It’s Sunday and it’s raining. Yesterday the grey of the clouds were charcoal-colored as I drove to the Catskill mountain area, about 90 minutes from home.  Parts of the area are quite pretty, but the cast made it dismal.  Although my temperment doesn’t need any help in feeling glooming, I didn’t mind the clouds.  Melancholy is a state with which I’m well-acquitanted, but I’m beginning to accept that this isn’t a bad thing. A few months ago, I came across an article in the Times, The Case for Melancholy, that vibrated in my soul.

When I was leaving the baby shower for my niece-in-law that evening, I looked up and saw the house was enricled by 50 foot,  lanky, bare trees–I thought it was beautiful. My daughter and best friend, probably thought eerie, but remained mute as I voiced this observation.

“Melancholy, distinguished from grief, is not caused by events, like losing your job, the passing of beloved pets, your miscarriages or health problems. Nor does it vanish when you receive excellent news, like a big film star optioning your novel, or being invited to an all-expenses-paid trip to Venice for the Biennale,” wrote Laren Stover.
One thing I know for sure is that when I’m feeling inspired by something, whether it’s simulating company, a sentence, a book that moves me or when I’m able to write consistently for uninterrupted periods (hardly ever!) I’m not sad. Things that  speaks to my soul acknowlege the complexity feelings.

I can feel good and my melancholy is right there, in the room lounging on the chaise, welcomed.

 

“It was reassuring also to see in the recent animated film “Inside Out” that Sadness, the gloomy Eeyore of emotions, saves the day with the perky persistence of overbearing Joy,” Stover wrote.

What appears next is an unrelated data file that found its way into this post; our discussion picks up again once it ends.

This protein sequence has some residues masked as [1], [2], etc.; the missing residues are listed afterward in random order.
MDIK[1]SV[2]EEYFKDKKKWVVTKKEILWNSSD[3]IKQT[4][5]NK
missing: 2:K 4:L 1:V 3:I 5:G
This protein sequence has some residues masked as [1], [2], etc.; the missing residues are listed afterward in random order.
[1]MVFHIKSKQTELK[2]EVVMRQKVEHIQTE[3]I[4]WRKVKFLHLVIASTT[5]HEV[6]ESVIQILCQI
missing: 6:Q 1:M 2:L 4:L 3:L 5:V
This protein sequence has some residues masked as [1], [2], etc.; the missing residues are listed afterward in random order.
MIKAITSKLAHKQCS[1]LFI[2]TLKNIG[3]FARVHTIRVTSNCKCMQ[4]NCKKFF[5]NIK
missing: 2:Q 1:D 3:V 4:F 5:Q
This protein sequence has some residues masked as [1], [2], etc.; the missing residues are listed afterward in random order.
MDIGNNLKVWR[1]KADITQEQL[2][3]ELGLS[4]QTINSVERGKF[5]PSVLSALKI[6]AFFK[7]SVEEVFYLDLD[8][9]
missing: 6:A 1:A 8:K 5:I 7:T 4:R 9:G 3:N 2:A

We need both. (If you haven’t seen the movie, where joy, sadness, fear, disgust, anger, are characters, do.)Stover says melancholy requires reflection: a sort of mental steeping, like tea? I like that image. I reflect. It’s what I do. I like that about me. What I don’t like right now is that I’m not feeling inspired and I know at this age, I’m hardly alone.

I’m trying to figure out what to do about this. I’m interested in hearing from you.  If you’re introspective and over 50, 55? What inspires you?

So it’s a new year

3 Jan

I hate cliches and even more being one. It’s a new year, new you. All over Facebook and every place folks gather people are talking about joining gyms, starting diets, making vision boards. I have nothing against doing any of these things, it’s just the timing I find annoying (perhaps that’s just me–and my best friends). I digress, but as I sit on my butt, dog squeezed into an armchair next to me, reading the New York Times–me not the dog, I’ve drifted off, figuring out how to jump start my exercise regimen, which had once been serious; then, because of my bad hip, my routine was reduced to only walking (and not fast) and a once a week yoga class. Not enough for my doctor to be happy with my blood pressure but it’s been good enough for me because I live in my head and can easily let go of thinking about my body.

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But I need more than the lovely walk I do everyday to pump my heart. As I’m seriously enscounced in my upper 50s, I have to build up my muscles (again).

When I was 49, I got a trainer, joined a gym and worked out religiously–the gym four days, running the other 2. I wanted to be (ahem, cliche) fab at 50.  I was and even rocked a bikini on my birthday trip to Anguilla. In those early days at the gym I still vividly remember how grueling it felt to push my body and later how satisfiying it was when it didn’t hurt so much and I could easily do a brisk 5 miles on the treadmill. By 53, I’d stopped because of my worn out hip cartilage. Four years have gone by and now the thought of climbing that mountain again is honestly daunting. So much so that there are days when I say, F it and lay on the couch, remote in hand and watch Homeland. But now I have a new, perfect hip,  (yay) thanks to Dr. Jerebek at HSS).

So now that I’m working on acceptence in all aspects of my life–and being a New Year’s resolution cliche–I have to find a new exercise routine
and gym situation that I like.